... his clothing. All are not lucky enough to succeed, and it happens sometimes that the hunt is over before their efforts are successful. Such unfortunates are required to gather a load of firewood as big as they can carry, and bring it to the house of the woman holding their clothes in pledge. Thereupon the dresses are exchanged, and the night passes in the usual childish amusements for the many, in religious rites for ...
— The Delight Makers • Adolf Bandelier

... of run of Filter Plant No. 1 was relatively long at first. The rapid rate of filtration, however, tended to carry the clay, which was suspended in the applied water, to a considerable depth in the filtering material, so that the runs gradually decreased in length until they were reduced to about three days. ...
— Transactions of the American Society of Civil Engineers, vol. LXXII, June, 1911 • E. D. Hardy

... responded, "It would be an accommodation to me if you would take charge of the draft and collect the same and pass it to my credit, for I prefer not to carry about my person so large an amount ...
— Stories by American Authors, Volume 2 • Various

... vaine I speake vnto the wind, then should they carry these my plaints vnto her, Mee thinks thou still shouldst beare a gentle mind, (deere-louing Zephire) pray, intreate, & woo her; Tell her twere pittie I should dye alone, Here in these woods wher non can heare ...
— Seven Minor Epics of the English Renaissance (1596-1624) • Dunstan Gale

... bravest blanched with terror; but I never flinched. Twice have I been a prisoner in the hands of the Indians, and once I was bound to the stake. I have whipped a grizzly bear in a fair fight, with no weapon but my knife, and I can show seven honorable scars, made by as many bullets, which I carry ...
— Frank Among The Rancheros • Harry Castlemon

... the cold reception which the kingdom of God found in the capital, the friends of Jesus wished for a great miracle which should strike powerfully the incredulity of the Hierosolymites. The resurrection of a man known at Jerusalem appeared to them most likely to carry conviction. We must bear in mind that the essential condition of true criticism is to understand the diversity of times, and to rid ourselves of the instinctive repugnances which are the fruit of a purely rational education. We must also ...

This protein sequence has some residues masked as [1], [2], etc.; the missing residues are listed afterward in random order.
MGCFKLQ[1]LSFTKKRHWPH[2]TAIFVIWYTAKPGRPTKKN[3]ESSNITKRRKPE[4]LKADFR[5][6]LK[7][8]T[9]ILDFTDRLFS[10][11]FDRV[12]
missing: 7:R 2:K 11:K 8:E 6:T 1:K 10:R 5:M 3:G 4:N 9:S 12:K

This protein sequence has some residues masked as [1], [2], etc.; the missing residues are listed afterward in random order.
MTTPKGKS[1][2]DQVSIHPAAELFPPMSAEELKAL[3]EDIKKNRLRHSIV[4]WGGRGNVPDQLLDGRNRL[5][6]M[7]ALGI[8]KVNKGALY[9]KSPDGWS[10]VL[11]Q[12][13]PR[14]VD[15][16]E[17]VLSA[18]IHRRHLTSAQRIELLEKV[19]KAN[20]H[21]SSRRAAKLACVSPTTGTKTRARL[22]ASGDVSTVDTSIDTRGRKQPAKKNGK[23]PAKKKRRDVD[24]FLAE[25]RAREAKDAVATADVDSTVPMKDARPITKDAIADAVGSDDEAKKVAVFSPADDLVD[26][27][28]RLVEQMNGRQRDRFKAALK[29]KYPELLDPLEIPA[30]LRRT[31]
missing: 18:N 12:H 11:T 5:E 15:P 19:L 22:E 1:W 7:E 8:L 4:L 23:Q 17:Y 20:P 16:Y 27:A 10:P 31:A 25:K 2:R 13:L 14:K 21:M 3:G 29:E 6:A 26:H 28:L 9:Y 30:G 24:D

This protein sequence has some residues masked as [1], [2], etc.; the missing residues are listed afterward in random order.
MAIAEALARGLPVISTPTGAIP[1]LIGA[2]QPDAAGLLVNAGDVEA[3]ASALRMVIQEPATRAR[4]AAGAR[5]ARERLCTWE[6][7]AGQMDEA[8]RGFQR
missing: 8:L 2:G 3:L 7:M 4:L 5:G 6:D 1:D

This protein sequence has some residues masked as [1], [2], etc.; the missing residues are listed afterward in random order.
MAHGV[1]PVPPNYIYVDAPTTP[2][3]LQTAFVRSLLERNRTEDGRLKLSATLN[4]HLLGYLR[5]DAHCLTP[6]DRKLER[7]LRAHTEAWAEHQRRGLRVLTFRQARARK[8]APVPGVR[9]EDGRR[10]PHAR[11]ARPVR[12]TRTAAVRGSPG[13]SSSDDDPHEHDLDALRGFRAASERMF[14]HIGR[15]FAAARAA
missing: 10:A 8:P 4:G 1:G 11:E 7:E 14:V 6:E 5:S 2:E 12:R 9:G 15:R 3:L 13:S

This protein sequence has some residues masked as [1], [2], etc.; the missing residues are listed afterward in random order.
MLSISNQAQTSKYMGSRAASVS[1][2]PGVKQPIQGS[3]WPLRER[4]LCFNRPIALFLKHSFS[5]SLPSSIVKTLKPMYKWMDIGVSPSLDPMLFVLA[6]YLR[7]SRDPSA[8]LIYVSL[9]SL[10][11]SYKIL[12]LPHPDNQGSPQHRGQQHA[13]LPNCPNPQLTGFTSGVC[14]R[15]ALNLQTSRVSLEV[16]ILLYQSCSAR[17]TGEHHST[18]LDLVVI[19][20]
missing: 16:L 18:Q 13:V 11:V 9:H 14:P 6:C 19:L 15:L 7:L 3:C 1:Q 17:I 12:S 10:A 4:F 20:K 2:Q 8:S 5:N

— The Life of Jesus • Ernest Renan

... to carry out this impulse yet. For just at the height of his secret dissatisfaction there came a telephone message to Headquarters which roused the old man to something like his former vigor and gave to the close of this gray fall day an interest he had not expected to feel again ...
— The Circular Study • Anna Katharine Green

... harried both neighbouring and distant provinces with all kinds of outrage. This man used to blunt the edge of every weapon by merely looking at it. He was made so bold in consequence, by having lost all fear of wounds, that he used to carry off the wives of distinguished men and drag them to outrage before the eyes of their husbands. Starkad was roused by the tale of this villainy, and went to Russia to destroy the criminal; thinking nothing too hard to overcome, he challenged Wisin, attacked him, made even his tricks ...
— The Danish History, Books I-IX • Saxo Grammaticus ("Saxo the Learned")

... farce of his period, which bears the same marks of the same date—a date, like our own, of too prolific and imitative production—as we find inscribed on the greater part of his own early work; unless we are to carry even as far as this the audacity and arrogance of our sciolism, we must somewhere make a halt—and it must be on the near side of such an attribution as that of King Edward III. to the hand ...
— A Study of Shakespeare • Algernon Charles Swinburne

... which any man who has money thinks he can be a director almost anywhere, a world in which on every hand we find managers who are not touching the imagination of the public and getting it to buy, and not touching the imagination of labour and getting it to work, because they are not free to carry out their ideas without submitting them to incompetent and ...
— Crowds - A Moving-Picture of Democracy • Gerald Stanley Lee

... were soon successful, and a mock drum- head court-martial was then instituted, by which the male prisoner was tried and convicted; sentence was passed, and the ruffianly band at once proceeded jeeringly to carry it into execution. The unhappy lover was stripped and firmly bound to a tree; the shrieking Isabel was then dragged before him, and in her presence he was scourged to death with the soldiers' belts. The miserable girl was then ...
— Under the Meteor Flag - Log of a Midshipman during the French Revolutionary War • Harry Collingwood

... he exclaimed, "I see someting! hist! hist! I know what it is. Come along, Dan; we will catch it." Saying this, he started up, followed by Dan. "You go on one side, I go on de oder, and den we run as fast as our legs can carry us," he ...
— The South Sea Whaler • W.H.G. Kingston

... all of this time, had been a spectator, instead of an actor in the tragedy; but when he saw that the policemen were unable to carry their designs into effect, he appeared to recollect the death of his oxen, and to think that the present was an excellent ...
— The Gold Hunter's Adventures - Or, Life in Australia • William H. Thomes

... he said, "I want you to take the next train up to London and carry that little leather bag with you," and he indicated a small bag standing upon the writing-table. "On arrival go at once down to Maldon and call at half-past nine o'clock to-morrow night at that house to which you took old Mr. Tarrant. You recollect it—The Limes, on the ...
— The Golden Face - A Great 'Crook' Romance • William Le Queux